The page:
We recognise that any reduction in complaints will lag behind the changes we make to improve outcomes for consumers, and it will take time to see the impacts of our work. We may also see increases in complaints in the short term as our measures increase consumer awareness of poor practice by firms.  

Consumers get products and services which are fair value.
  • Reduction in the proportion of consumers, including those in vulnerable circumstances, who, in the last 2 years, have been offered a financial product or service they wanted, but at a price, or with terms and conditions, they felt were completely unreasonable (this is a question on our Financial Lives Survey).  

We use ‘completely unreasonable’ as it fits the questionnaire design; it doesn’t represent a threshold of for what we perceive as fair value.  

Consumers understand the information they are given and make timely and informed decisions as a result.
  • We are adding new questions to our Financial Lives survey to understand consumer perceptions of the information they are given as one way to help us assess this outcome.
Firms provide consumers with good customer support.  
  • Reduction over time in upheld Financial Ombudsman Service complaints about: 
    • administration or customer service 
    • account access, delays and terminations  
    • account closure 
    • cancellation of policies 

We recognise that any reduction in complaints will lag behind the changes that we make to improve outcomes for consumers and it will take time to see the impacts of our work. We may also see increases in complaints in the short term as our measures increase consumer awareness of poor practice by firms.  

Consumers have confidence in financial services markets.
  • Increase in the proportion of consumers, including consumers in vulnerable circumstances, who slightly or strongly agree that most financial firms are honest and transparent in the way they treat them (Financial Lives survey).
Appropriate access to financial services is maintained
  • Continued tracking of access to cash. We’ll report our findings until the Government legislates and a level of cash access has been set for us to monitor against.

Our metrics here reflect our current focus on maintaining access to cash.

1These metrics are subject to change as we finalise our new Consumer Duty policy. It will also take time for the data to reflect the change in policy.

How we will achieve the outcomes

Regulatory activity Key activities during 2022/23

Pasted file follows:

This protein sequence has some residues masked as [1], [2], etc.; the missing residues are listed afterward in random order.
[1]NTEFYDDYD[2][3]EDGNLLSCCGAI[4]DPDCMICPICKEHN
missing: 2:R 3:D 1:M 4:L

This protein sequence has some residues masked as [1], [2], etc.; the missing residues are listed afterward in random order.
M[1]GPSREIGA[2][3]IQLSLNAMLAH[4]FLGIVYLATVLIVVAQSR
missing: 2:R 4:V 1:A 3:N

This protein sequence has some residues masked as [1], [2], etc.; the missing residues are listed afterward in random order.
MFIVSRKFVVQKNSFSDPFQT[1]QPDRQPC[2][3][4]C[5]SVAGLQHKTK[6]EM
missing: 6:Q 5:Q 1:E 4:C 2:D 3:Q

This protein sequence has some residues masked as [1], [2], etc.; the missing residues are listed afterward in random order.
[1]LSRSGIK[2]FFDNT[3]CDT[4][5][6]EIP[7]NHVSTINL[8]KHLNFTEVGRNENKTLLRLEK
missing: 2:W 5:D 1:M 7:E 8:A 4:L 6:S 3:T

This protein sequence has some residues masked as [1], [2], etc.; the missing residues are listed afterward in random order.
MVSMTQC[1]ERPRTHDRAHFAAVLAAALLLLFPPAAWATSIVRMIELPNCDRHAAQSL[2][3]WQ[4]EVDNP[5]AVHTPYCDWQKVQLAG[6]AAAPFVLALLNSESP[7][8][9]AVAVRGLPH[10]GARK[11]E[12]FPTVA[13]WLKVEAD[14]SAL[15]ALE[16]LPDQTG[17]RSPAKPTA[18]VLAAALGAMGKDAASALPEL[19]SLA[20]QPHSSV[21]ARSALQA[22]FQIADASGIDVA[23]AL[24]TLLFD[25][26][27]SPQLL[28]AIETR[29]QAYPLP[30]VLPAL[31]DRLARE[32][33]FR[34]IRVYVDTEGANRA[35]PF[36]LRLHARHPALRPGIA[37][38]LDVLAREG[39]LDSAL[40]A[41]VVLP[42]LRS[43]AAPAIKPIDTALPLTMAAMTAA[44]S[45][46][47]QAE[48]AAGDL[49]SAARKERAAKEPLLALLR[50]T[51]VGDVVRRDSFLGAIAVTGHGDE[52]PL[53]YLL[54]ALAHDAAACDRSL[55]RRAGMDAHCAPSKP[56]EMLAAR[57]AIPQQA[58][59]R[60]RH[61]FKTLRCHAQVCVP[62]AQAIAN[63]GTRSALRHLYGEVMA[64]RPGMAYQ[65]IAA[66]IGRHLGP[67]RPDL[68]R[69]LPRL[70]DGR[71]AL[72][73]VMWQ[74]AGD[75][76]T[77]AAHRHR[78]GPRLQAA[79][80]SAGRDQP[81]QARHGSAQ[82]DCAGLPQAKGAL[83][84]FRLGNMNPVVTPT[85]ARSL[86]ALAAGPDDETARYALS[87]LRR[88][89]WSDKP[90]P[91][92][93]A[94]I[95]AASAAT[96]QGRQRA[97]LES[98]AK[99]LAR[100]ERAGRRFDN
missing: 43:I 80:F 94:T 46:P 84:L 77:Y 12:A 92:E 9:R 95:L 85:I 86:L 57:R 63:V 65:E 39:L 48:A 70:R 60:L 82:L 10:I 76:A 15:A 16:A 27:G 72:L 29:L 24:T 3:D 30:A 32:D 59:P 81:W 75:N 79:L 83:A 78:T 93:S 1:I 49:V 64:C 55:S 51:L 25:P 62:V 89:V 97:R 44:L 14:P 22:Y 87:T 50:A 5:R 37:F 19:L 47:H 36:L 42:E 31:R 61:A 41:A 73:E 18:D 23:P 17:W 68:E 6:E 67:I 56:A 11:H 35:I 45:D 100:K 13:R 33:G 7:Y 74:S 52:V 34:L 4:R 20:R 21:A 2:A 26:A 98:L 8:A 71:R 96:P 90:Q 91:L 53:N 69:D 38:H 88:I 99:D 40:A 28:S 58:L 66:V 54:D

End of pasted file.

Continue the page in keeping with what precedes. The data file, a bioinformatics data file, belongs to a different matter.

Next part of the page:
Authorise firms and individuals
  • Embed the Consumer Duty at each stage of the regulatory lifecycle, from authorisation to supervision and enforcement. We will make the Consumer Duty an integral part of our regulatory approach and mindset - including authorisation, supervision and enforcement priorities and processes. 
Set rules and standards
  • Publish the feedback statement on the proposed Consumer Duty alongside any finalised rules and guidance by the end of July 2022.
  • Work closely with firms and their trade bodies, consumer organisations and wider stakeholders during the Consumer Duty implementation period to help identify and work through examples of good and poor practice that assist stakeholders to apply the Consumer Duty.
Support competition and innovation
  • Publish final outcome-based rules on the proposed Consumer Duty so firms can find new ways of serving their customers with clarity about our regulatory expectations. 
Empower consumers and firms
  • Gather insights on consumers’ needs and experiences through our consumer research and partnerships work, for example on the impact of the cost-of-living crisis on consumers. Use those insights to inform our priorities and action.  
Recognise and reduce harm
  • Participate in the Financial Inclusion Policy Forum and work closely with the Government and other bodies to support consumer access to products and services under our consumer protection and competition objectives.
  • Collect detailed information about access to cash coverage. Continue to supervise bank branch and ATM closures and conversions to help ensure fair treatment of customers. Continue to support the Government as it develops legislation to protect access to cash.
  • We will amend our supervisory strategies and the way we prioritise to reflect the new higher standards of the Consumer Duty and reduce harm as quickly as possible by focusing initially on the highest priority issues and portfolios.